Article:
Ben Godfrey could be part of the magic number

With the deeply worrying carnival that is Everton’s latest current manager search being conducted by the seemingly farcical board in charge of the Club, it is even scarier to ponder the very serious on-field matters that are in urgent need of addressing.

It will not have escaped the attention of any Everton fan will have how devoid of any fight, belief or idea to compete in, let alone win a game of football, the team currently is, matters at boardroom level are having a detrimental effect on the men currently charged with ensuring the Toffees remain in the Premier League. Not that the players should be excused for their often lacklustre, gutless performances.

At the time of writing, Everton are still in the somewhat convoluted process of appointing its sixth permanent manager of the Farhad Moshiri era. Whoever takes the Goodison hotseat will be working with a squad made up of the ideas and philosophies of several others who have tried, and failed, to make a team that will realise the ambitions of the nine-time league winners and appease a loyal fanbase that has simply run out of patience.

Everton’s current plight means that survival is the number one ambition. A cup run may well be a welcome distraction, but points on the board and securing divisional status will be the overwhelming priority for the next boss. God bless him! From the great escapes of the 1990s to the stability installed during the David Moyes era, we have firmly regressed backwards and spent half a billion for the privilege.

Focusing on pitch matters alone, although it is hard not to detract as the very soul of Everton gets torn apart, I often think what teams attempt to do when searching for those vital points. The Blues have a multitude of problems on the field, but the next man in the dugout may do worse than looking at ways to make Everton a little bit harder to beat. If you don’t concede, then at least you don’t lose.

Defensively, the inability to defend set pieces is costing us dear. Hopefully, if Yerry Mina can stay fit, as well as the next manager not being a fan of zonal marking, then surely that will be something that can and will be rectified. Watching the Blues this season, the lack of defensive protection from the midfield is so evident, teams are simply outnumbering what is often a duo and running through with ease.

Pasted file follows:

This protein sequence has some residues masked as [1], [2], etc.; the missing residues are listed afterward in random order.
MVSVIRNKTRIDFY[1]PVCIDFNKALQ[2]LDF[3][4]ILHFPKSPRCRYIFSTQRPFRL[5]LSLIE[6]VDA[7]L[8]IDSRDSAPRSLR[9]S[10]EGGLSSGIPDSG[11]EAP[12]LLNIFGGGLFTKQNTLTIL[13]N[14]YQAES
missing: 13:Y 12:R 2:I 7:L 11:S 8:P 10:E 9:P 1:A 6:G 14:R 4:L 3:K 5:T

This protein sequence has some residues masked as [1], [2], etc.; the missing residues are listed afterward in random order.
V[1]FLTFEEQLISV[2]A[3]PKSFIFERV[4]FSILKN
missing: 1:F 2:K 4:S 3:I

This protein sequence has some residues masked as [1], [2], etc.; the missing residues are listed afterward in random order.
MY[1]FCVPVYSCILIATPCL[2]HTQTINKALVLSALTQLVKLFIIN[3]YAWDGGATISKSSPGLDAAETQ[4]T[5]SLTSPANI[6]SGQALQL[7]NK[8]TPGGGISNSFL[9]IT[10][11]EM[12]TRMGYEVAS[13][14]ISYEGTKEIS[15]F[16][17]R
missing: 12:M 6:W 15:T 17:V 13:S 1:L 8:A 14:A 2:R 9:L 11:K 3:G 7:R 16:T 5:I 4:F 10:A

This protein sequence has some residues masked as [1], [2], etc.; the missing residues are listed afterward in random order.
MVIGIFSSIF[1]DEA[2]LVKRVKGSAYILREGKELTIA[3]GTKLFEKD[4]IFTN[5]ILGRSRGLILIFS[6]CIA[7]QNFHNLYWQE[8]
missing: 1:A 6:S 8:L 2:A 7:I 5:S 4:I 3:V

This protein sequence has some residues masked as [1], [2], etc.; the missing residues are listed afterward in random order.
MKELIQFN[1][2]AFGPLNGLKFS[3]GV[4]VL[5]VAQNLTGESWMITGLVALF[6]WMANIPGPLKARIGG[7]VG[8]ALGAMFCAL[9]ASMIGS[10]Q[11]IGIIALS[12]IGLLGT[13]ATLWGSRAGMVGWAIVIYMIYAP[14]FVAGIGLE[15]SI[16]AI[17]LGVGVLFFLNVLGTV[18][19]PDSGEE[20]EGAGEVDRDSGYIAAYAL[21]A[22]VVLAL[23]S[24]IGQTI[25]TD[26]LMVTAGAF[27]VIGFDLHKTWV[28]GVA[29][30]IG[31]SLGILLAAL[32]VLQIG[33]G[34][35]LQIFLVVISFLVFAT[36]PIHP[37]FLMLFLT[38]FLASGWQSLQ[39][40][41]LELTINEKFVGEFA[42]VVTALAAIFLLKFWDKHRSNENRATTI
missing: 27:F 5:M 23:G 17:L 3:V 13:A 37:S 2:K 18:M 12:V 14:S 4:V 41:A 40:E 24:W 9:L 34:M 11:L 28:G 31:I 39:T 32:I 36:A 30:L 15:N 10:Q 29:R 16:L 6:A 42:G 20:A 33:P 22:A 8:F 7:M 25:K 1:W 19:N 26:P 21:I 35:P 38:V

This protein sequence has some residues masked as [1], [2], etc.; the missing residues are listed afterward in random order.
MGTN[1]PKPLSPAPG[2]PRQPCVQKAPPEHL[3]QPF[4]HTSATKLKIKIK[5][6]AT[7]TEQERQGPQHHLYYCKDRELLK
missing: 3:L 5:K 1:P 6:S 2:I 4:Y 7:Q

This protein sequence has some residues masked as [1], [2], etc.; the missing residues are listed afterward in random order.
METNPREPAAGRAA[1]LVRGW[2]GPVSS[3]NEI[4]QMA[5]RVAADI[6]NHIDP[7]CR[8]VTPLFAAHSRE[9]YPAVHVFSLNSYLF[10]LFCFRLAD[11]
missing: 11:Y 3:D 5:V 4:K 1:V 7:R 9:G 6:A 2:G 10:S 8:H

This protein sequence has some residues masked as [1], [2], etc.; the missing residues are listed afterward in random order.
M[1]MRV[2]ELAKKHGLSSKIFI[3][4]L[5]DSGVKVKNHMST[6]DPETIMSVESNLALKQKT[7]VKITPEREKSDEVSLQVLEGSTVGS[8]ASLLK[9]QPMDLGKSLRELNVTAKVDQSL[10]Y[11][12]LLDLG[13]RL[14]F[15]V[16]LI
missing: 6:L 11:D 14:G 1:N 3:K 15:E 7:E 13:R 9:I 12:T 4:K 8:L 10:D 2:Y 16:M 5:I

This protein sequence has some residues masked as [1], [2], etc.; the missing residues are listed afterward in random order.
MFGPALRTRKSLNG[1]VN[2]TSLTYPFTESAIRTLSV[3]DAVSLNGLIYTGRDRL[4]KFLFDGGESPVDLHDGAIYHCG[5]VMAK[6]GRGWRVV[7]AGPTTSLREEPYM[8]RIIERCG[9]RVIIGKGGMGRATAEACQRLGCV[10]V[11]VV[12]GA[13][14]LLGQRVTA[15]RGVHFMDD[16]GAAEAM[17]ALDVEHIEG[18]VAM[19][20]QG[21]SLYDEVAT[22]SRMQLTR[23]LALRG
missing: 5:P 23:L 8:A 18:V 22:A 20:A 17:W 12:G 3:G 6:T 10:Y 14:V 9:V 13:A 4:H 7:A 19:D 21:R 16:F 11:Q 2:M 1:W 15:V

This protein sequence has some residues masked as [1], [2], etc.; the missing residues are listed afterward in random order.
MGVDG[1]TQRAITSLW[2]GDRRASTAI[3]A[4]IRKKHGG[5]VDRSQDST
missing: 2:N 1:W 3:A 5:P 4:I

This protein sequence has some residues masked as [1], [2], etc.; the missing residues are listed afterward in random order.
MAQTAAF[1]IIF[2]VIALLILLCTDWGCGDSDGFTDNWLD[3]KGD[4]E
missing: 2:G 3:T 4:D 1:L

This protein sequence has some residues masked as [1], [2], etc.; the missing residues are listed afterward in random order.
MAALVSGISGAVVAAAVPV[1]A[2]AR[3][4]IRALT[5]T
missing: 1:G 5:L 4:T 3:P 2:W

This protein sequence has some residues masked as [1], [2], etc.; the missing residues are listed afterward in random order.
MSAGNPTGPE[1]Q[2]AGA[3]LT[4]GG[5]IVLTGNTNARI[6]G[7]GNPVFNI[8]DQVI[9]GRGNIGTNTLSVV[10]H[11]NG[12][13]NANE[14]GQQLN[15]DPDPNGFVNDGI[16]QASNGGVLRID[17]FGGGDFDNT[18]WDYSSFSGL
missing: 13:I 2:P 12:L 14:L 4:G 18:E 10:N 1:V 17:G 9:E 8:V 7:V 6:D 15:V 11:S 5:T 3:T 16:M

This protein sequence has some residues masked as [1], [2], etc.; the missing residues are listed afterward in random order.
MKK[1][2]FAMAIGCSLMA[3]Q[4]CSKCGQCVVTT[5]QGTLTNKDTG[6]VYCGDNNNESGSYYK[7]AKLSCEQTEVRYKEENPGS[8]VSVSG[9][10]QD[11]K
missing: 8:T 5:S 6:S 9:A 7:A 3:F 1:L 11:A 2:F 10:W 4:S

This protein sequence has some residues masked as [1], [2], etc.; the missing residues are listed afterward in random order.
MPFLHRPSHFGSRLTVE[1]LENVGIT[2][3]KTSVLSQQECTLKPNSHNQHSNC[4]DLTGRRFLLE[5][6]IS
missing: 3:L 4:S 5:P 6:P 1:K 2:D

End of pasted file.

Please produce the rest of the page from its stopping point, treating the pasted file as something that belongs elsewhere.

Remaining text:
But that, is something that may be an easy fix as well as a chance to rejuvenate a player that many last season were touting as a future Everton captain.

Signed in 2020 from Norwich in a deal worth around an initial £20m, Ben Godfrey’s no nonsense, all-action style quickly won the admiration of the Goodison faithful. Versatile, vocal and energetic, the 24-year-old, who was initially signed as a centre-back, quickly assumed the role of marauding full-back whose tackles often fired up the crowd in ways similar to speculative efforts on goal forcing saves from opposition goalkeepers.

Fast forward to this season and a bout of COVID has led to a dip in form for the former York City man. Godfrey’s height and often a tendency to be out jumped by a number of opposition players, have seen questions of whether he is the one who will marshal the heart of Everton’s defence. With the arrival of two full backs, coupled with Everton having other options at centre-half (I still think we need another by the way) is this an opportunity to utilise the very attributes in Goodfrey’s game further forward?

As the 4-4-2 fades into footballing obscurity, the majority of teams nowadays utilise a three-man midfield. The trio is something that allows a number of sides to dominate the middle, protect the defence and also allow full backs to play further forward and hurt opponents in the attacking areas. With Abdoulaye Doucoure currently sidelined along with Fabian Delph, options in the centre of midfield are becoming desperately short. Andre Gomes performs better in a three, while Allan, ferocious in the tackle and with an exceptional work rate, would only benefit with the engine and mobility of Godfrey alongside him. That, in turn, would free up the third man, be it Gomes, Anthony Gordon, or Doucoure upon his return, to influence matters further forward. The back four (because three centre backs doesn’t work with what we have) would enjoy that extra bit of protection, while Demarai Gray, arguably Everton’s standout player this team, would be able to rejoin an attacking trio that allows him the fluidity to receive the ball and run at defenders, while linking up with the likes of Gordon and Richarlison.

With the transfer window slamming shut in the coming days, we can only hope that a new manager is installed and already has his shopping list ready to go. Whatever reinforcements are acquired, if any, I sincerely believe that three, in midfield, is the magic number.

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